night parrot conservation

To: Stephen <>, "" <>
Subject: night parrot conservation
From: Kim Sterelny <>
Date: Wed, 25 Feb 2015 08:45:33 +0000

The problem with taking a group into captivity to breed is that the breeding 
biology might well require special stimuli or special foods that we can find 
out about only through a lot of trial and error (and the errors we cannot 
afford) or a good knowledge of the bird's natural history and breeding cycle. 
The kiwis seem now to have cracked the kakapo cycle, but it took a lot of 
doing, especially to avoid producing all male chicks (the female kakapos 
interpreted plentiful food as a signal to invest in male offspring; they have 
evolved a lek breeding system, so a successful male, when populations were in 
their more natural state, cleaned up big time; so females made males when times 
were great; girls when times were leaner, but still good enough to breed.  So 
to successfully induce female chicks took a lot of research, and a lot of 

Of course, no course of action, even with the best will in the world is 
risk-free, once populations fall to critically endangered levels, as one 
assumes must be the case with the night parrot. 

I agree with the general line of response in support of Young and his efforts 
over the last day or so, and the general reluctance to place too much trust in 
the parks authorities, given how much under the thumb they are from current 
political imperatives; they are civil servants; they are bound to follow 
official policy whether they like it or not. But I do agree with the remark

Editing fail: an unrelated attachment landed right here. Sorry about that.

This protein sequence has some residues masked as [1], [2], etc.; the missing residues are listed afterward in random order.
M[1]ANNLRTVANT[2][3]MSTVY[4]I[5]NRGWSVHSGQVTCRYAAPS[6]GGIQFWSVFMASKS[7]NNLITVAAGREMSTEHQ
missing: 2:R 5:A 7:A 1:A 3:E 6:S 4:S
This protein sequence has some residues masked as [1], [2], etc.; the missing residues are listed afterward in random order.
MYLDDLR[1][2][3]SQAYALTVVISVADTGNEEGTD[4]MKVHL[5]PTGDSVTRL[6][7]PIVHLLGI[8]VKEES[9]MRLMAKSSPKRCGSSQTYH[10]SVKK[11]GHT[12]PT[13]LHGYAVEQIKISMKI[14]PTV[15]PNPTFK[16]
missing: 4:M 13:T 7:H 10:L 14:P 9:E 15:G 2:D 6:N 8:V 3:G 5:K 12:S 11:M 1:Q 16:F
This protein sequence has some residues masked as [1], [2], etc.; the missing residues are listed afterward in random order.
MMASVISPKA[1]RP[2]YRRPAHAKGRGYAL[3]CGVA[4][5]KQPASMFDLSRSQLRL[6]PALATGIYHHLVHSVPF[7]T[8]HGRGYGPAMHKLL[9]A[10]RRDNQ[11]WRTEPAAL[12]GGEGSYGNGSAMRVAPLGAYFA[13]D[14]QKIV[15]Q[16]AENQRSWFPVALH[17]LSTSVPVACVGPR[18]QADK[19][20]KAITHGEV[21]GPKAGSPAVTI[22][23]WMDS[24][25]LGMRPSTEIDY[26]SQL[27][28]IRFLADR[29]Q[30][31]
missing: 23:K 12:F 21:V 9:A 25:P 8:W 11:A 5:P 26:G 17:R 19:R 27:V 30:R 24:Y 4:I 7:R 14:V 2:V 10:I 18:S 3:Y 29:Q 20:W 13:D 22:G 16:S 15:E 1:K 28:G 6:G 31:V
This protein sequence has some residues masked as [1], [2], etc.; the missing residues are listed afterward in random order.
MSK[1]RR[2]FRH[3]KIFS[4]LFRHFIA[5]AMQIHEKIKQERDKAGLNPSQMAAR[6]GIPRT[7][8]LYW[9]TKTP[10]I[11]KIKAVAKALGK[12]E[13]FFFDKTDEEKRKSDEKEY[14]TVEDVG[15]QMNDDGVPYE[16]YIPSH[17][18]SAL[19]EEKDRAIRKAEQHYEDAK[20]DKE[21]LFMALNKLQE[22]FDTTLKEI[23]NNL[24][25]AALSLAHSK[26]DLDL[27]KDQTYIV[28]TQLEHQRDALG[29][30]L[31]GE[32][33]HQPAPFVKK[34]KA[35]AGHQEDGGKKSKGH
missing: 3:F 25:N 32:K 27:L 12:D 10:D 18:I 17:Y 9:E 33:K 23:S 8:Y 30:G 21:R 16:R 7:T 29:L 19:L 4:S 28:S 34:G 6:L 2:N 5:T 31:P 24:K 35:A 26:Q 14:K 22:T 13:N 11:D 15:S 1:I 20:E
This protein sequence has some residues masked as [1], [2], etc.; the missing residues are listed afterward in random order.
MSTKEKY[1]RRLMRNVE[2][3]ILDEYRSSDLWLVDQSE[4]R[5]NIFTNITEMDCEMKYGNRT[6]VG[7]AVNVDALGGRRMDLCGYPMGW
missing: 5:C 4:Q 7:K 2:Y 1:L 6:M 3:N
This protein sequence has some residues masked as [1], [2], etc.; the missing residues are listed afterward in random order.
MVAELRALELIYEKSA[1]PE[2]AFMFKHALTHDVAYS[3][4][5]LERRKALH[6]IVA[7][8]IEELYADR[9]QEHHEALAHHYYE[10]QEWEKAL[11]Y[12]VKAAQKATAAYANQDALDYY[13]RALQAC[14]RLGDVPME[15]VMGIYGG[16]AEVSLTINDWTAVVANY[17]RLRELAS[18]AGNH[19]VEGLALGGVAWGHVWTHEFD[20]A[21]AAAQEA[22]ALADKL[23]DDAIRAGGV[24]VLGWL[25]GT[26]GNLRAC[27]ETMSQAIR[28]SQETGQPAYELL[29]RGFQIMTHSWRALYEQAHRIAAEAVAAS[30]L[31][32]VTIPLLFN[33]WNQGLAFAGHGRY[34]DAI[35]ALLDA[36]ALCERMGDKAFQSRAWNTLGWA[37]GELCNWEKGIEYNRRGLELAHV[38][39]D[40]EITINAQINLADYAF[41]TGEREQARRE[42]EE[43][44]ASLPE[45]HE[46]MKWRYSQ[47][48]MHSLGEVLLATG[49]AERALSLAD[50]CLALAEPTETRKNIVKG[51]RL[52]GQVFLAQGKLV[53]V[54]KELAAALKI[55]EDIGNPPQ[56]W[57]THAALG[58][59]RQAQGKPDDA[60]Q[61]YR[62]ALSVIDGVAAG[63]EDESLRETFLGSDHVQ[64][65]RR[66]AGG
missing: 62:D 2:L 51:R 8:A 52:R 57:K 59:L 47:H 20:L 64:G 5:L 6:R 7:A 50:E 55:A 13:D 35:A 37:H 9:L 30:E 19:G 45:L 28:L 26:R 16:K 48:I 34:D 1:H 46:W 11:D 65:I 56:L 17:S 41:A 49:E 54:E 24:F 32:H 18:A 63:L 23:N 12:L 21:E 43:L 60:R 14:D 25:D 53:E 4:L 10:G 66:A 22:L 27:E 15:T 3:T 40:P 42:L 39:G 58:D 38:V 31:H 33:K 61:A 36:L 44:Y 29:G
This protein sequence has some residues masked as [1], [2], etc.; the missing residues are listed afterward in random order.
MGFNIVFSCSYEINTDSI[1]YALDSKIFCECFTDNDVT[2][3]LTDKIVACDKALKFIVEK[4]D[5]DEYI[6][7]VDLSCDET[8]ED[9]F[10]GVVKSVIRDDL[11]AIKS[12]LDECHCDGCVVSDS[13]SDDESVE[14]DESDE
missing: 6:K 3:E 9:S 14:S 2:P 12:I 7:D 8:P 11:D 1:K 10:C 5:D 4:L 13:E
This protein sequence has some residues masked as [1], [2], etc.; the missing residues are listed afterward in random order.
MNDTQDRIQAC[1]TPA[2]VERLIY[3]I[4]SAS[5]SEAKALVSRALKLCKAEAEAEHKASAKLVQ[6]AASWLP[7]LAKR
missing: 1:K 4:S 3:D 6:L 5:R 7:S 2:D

that the audio files should be released so others can search for other 
populations; even a single other one could be precious, especially as I assume 
we know very little about the genetic diversity, age structure, or sex ratio of 
the ones that Young has found. 


Kim Sterelny, School of Philosophy, Research School of the Social Sciences, 
Australian National University, Acton, 0200, ACT, Australia


From: Birding-Aus <> on behalf of Stephen 
Sent: Wednesday, 25 February 2015 4:53 PM
Subject: night parrot conservation

Good post, Stephen, and an ideal approach to conservation of the species.
Idealistic, perhaps, given the agencies involved.

I wonder if it isn't wise at this stage to take some night parrots into
captivity to ensure the survival of the species; as has happened with
Orange-Belly Parrots. Controversial, certainly, but I'm reminded of a story
by an old birder of someone who advocated capturing Paradise Parrots when it
was possible. Allegedly, the responsible Qld minister told him he'd rather
see the species extinct than in captivity - and he soon got his preference.

Stephen C

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